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Give us moe of ‘Five Guys’ at Mason Street

By |2018-01-16T01:57:46-05:00July 28th, 2011|Entertainment|

By Sue Merrell

Everything about Mason Street Warehouse’s production of “Five Guys Named Moe” is bigger than life – from the high-enough-to-hide-an-actor boom box to a monster mama stick puppet who peeks in between the curtains. And the high-energy entertainment keeps building for two hours until the final medley is so big and powerful, it sounds like the room is going to explode.
Written by Clarke Peters (Lester Freamon to fans of HBO’s “The Wire”), the 1990 musical revue features the upbeat songs of Louis Jordan and other blues and jazz composers of the 1940s, presented by a rainbow-hued male quintet, with each member called some variation of Moe. Like a high-jumpin’, fast-movin’ basketball team of song, they put the full-court press on Nomax, a lonesome, foolish fellow who needs to get his act together and reclaim the woman he loves.
Okay, the plot is worse than weak and the show would probably be better off if somebody just pulled the thread, but thankfully the “story” doesn’t slow down the action much.
Director/choreographer D.J. Salisbury has put together a fast-paced show that seems to slide effortlessly from song to song, while highlighting the individual strengths and talents of each performer. They can move together as a synchronized ensemble, or stray way off into splits, back flips or just a sexy strut. Members are continuously wandering off stage and reemerging with a crazy prop or costume piece that fits into the song.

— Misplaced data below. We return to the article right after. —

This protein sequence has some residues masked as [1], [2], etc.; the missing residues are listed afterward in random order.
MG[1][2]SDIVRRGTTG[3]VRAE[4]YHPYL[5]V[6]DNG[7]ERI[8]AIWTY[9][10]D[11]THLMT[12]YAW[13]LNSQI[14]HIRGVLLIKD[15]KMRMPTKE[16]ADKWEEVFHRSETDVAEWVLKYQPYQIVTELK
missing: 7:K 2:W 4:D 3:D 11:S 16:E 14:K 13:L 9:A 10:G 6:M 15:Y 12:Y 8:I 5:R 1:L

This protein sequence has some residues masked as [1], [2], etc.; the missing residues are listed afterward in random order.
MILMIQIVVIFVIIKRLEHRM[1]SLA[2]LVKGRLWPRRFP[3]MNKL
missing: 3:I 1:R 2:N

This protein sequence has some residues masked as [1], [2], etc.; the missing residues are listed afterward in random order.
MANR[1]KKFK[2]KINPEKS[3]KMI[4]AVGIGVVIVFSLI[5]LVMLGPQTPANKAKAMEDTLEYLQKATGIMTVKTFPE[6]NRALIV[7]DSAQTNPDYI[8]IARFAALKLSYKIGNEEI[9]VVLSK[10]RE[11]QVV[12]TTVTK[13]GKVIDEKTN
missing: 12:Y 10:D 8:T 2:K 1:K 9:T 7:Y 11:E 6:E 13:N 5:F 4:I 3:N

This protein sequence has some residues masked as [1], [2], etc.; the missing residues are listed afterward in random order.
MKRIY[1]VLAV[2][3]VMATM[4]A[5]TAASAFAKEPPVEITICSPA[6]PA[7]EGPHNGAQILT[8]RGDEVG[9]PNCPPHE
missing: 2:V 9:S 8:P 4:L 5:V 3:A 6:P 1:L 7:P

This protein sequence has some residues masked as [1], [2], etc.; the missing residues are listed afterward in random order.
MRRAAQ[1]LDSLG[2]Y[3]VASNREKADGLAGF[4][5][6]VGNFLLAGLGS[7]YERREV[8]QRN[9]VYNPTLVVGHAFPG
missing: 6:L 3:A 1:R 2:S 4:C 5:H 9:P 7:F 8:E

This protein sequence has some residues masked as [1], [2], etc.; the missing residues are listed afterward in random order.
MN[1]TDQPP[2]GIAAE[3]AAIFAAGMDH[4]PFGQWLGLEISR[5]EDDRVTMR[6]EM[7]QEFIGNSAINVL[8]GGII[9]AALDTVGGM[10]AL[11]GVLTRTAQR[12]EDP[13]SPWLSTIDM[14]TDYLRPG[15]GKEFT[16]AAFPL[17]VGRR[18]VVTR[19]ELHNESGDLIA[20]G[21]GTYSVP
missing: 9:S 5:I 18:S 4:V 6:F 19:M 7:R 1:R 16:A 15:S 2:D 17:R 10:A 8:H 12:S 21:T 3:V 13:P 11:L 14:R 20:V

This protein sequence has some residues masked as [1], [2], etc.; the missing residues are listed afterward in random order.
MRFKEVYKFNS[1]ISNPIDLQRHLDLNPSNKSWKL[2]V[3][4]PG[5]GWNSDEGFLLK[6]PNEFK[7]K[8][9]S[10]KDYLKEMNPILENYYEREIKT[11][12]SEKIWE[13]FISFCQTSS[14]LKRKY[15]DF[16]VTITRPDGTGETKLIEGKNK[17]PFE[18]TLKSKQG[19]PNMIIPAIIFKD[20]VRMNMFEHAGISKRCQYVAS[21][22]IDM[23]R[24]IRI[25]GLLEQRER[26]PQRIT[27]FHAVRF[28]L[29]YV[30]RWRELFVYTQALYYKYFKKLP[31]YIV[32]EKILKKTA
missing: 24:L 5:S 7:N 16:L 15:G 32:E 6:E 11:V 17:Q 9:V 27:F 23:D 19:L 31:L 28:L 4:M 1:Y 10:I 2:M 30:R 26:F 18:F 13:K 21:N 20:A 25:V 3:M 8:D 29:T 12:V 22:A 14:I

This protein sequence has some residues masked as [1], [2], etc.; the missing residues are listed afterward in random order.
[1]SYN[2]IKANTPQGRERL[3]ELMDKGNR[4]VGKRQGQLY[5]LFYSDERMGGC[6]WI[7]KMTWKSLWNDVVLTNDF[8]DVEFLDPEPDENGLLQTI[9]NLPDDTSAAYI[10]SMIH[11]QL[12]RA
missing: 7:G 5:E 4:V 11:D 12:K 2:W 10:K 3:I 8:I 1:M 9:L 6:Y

Four-Eyed Moe (Zachary D. McConnell), in his bright orange suit and orange glasses, dons a feathered hood when singing “Ain’t Nobody Here But Us Chickens” in a high falsetto. Little Moe (Will Lee-Williams) is the most likely to add the splits or a back-flip to his dance routine, or go for the wide-eyed comic expression, which was especially effective in “I Like ’em Fat Like That.”
Lithe No Moe (Erick Pinnick) could wow the audience with his tap dance routine or act silly in a curly lion wig. Big Moe (Tony Perry) works well with the audience in the early “Beware, Brother, Beware” and leads audience participation in one of the best numbers of the evening, “Caledonia.” Eat Moe (Wayne Pretlow) keeps up the expected patter about food, but also nails the bluesy “Don’t Let the Sun Catch You Crying,” which features a great sax solo.
Nomax may need the quintet’s advice on life, but the actor playing the role, Charles Lowery IV, needs no help in the voice department, giving excellent jazz stylings to the opening number, “Early in the Morning,” as well as “I Know What I’ve Got.”
With the prominent on-stage band and Rosanna Stewart’s colorful cityscape setting, the show feels more like a night club act than a play, and certainly it functions that way with several opportunities for interaction with the audience including a conga line at the end of Act I.
For me, the biggest surprise was the country hoedown interpretation of “Safe, Sane and Single,” which showed off the versatility of the cast while adding lots of fun.
What a wonderful way to end a fun day in Saugatuck.

REVIEW:
‘Five Guys Named Moe’
Mason Street Warehouse, 400 Culver St., Saugatuck. Tuesday-Sunday through Aug. 7. $26-$39.75. 269-857-4898. http://www.masonstreetwarehouse.org

About the Author:

BTL Staff
Between The Lines has been publishing LGBTQ-related content in Southeast Michigan since the early '90s. This year marks the publication's 27th anniversary.